8 December, 1996
We made it back to McMurdo yesterday. The McMurdo station is surrounded by views of the mountains and the Ross Ice Shelf. I was able to hike to Scctt's hut. We immediately noticed that it was much warmer here. We didn't need our parkas or bunny boots and were able to wear windbreakers and hiking boots. The ground here is covered with volcanic rock, called scoria. There is also ice and snow. The snow is not dry like it was at the pole, but contains alot more moisture and sticks to your boots and clothing. At the pole, we found that we never brought snow or water indoors on our boots, and certainly not dirt since there wasn't any. But here it is a different story. We were able to hike around town and attempted to drive to Arrival Heights which is located in the volcanic hills surrounding town. Arrival Heigts is off limits to the general population because all of the instruments there, including ours are very sensitive to vibrations. On the way to Arrival Heights, however, we got the four-wheel drive van stuck in a snow drift across part of the road. We spend about an hour shoveling snow in order to get the van out of the drift. We will try to reach the research building again tomorrow.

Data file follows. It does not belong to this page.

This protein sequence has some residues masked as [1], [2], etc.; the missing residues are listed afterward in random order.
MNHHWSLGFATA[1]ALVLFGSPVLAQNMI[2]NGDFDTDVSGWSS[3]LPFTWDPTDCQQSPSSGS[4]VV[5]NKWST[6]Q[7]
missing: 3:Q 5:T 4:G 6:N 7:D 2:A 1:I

Before we left South Pole, they had erected two drilling towers for the AMANDA (Antarctic Muon and Neutrino Detector Array). The ice will be drilled about 2 miles deep and sensitive photomultiplier tubes will be imbedded with optical cable in the ice. This will make it possible for researchers to use the ice itself as a Cherenkov light (the blue light that is emitted by nuclear sources) detector for high energy neutrinos originating in space. Neutrinos are very small subatomic parcticles. They are much smaller than an electron. Another development that we heard about before we left was the detection of carbon monoxide in the spectral emissions from interstellar regions of space by ASTRO (Astronomical Submillimeter Telescope/Remote Observatory). This development is part of ASTRO's mission to determine how planets form, what makes up galaxies, and how are matter and energy distributed throughout the universe. The cold temperatures and the absence of water vapor are important contributing factors in making Antarctica the ideal place for these measurements. The skies are clearer and darker in the infrared range than anywhere else on Earth. This is also important in the operation of the instruments that our project is installing for the measurement of molecules in the upper atmosphere.
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